Elderly Woman Fall

Fall Prevention

According to the CDC approximately 36 million falls in the elderly occur every year. Of those 36 million falls, 32,000 will result in death. If that didn’t grab your attention, did you know that there are about 300,000 hip fractures each year? 95% of which are caused by falls. Falls in the elderly are often the start of a long functional decline which can lead to a loss of quality of life, hardship on family members, and costly medical bills. In this article I will be going over fall prevention methods to keep you or your loved ones safe and healthy for as long as possible.

Elderly man preparing to run

1. Stay ACtive

Without a doubt the number one thing anyone can do to prevent falls is to stay active. Falls are often caused by a decrease in strength or loss of balance. Loss of strength (sarcopenia) will naturally occur as we age and begins as soon as we hit 3 years old. It is estimated that those who are physically inactive can lose 3 to 5% of their strength each decade. Strength loss will occur even more quickly once we reach the age of 75. While this sounds bleak it does not have to be. Preventing strength loss can be combated by simply staying active as you age. You also don’t have to be pounding weights in the gym to prevent muscle loss however a strength routine will certainly help. Balance will often go hand in hand with strength. If you stay physically active your vestibular, sensory, and visual system will be constantly working. However if you are inactive those same sensory systems will have no reason to stay as sharp and your balance will suffer as well. Here is a list of things you can do to stay active and physically in shape.

Activities to stay in shape

  1. Walk/jog
  2. Play a sport- basketball, tennis, golf
  3. Lift weights
  4. Join your local silver sneakers program
  5. Join Pilates or yoga class
Vision/Eye exam

2. Proper vision

The three main components which are involved in our balance is our visual, somatosensory, and vestibular systems. We typically rely on our visual system the most. If you have ever gotten up in the middle of the night to go to the bathroom without lights and are stumbling around and losing your balance you will realize just how important our vision is in preventing falls. Falls at night-time are one of the most common times for falls as the visual system is often limited. It is no secret that as we age our vision also tends to deteriorate. If you do not keep up on going to the eye doctor and get prescribed the appropriate glasses or contacts you are increasing your risk for falls. This is one of the easier items to check off- Go see your eye doctor!

Vestibular system

3. Vestibular System

Another crucial part of our balance is our vestibular system. Our vestibular system is comprised of our inner ear and is involved in letting us know where we are in relation to our surroundings. When people are young and are active- walking, running, jumping, hopping, etc.. the vestibular system is being constantly worked and that individual will have very good balance. If you become more sedentary as you age and for example are just looking ahead at a TV screen then the vestibular system will deteriorate and subsequently so will your balance. Our bodies have evolved to be very smart and if you don’t use it, you will lose it. Keeping the vestibular system healthy has a lot in common with just staying active- simply getting out of the house and into the world will give your vestibular system all the work it needs to stay healthy for many years to come. Now if you are having vertigo or dizziness than this will likely be outside of you ability to treat on your own. I would recommend you see a ENT or ear, nose, and throat specialist to be properly diagnosed.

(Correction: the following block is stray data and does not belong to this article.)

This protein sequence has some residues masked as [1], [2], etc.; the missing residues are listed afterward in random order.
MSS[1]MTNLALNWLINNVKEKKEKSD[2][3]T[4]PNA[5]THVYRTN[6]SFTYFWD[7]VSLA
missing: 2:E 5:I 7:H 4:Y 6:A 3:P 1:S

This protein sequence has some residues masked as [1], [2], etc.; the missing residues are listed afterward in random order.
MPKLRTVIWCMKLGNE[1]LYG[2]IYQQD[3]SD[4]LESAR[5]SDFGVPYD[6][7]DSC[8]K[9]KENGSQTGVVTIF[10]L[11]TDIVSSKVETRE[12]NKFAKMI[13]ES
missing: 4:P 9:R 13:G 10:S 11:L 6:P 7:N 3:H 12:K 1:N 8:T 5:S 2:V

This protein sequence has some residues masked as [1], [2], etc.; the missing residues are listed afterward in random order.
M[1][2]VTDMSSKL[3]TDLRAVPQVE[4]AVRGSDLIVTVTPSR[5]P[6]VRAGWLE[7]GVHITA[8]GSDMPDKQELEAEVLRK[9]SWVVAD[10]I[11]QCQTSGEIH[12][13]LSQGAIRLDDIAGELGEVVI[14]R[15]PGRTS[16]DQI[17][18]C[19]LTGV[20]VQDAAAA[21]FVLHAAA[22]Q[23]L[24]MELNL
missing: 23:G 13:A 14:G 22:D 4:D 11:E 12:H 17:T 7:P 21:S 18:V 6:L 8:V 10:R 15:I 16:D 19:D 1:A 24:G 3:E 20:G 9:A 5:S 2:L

three sensory systems responsible for balance

  1. Visual
  2. Vestibular
  3. Somatosensory
Preparing medications

4. Know your Medications

Adverse reactions to medications are one of the leading causes of not only hospitalization but also being re-hospitalized after being discharged. As we age our bodies tend to break down and medications can serve to keep things in balance. However problems can arise when we are taking so many medications and they have adverse reactions either to themselves or we just do not tolerate them well. If you noticed any changes in your balance or dizziness or vertigo it is imperative that your alert your doctor as quickly as possible. This is not something to brush off or say “I’ll call next week”. Medication interactions is a serious health risk and should be taken care of immediately to prevent a fall or other ailment.


5. Proper footwear

I am writing this in the month of December in the northeast United States with the wind howling outside and the air just about freezing. Proper foot wear is important at all times to prevent a fall and in particular during the winter months if you are in an area which gets snow and/or ice. If the forecast calls for any change of snow or ice at all and you must leave the house I would highly recommend you have boots or at the very least shoes with good traction. If it is truly icy out, just stay at home if possible. If you must venture out ask for a friend or family member to assist you to the vehicle. It would also be smart to always have a pair of footwear with good traction in your vehicle just in case mother nature decides to pay you a visit when you least expect it. But the winter isn’t the only time that having on proper footwear is important. Even the simple everyday task of walking onto a tile floor can pose a serious fall risk. If you wear worn down two year old socks which have no traction left onto a tile floor you are asking for a hip replacement. You can find non-slip socks for less than 10 dollars which will be a heck of a lot cheaper than the bill you will get from the hospital after falling and breaking your hip.

Fall Prevention Infographic

Fall prevention Infographic

6. Tidy up the house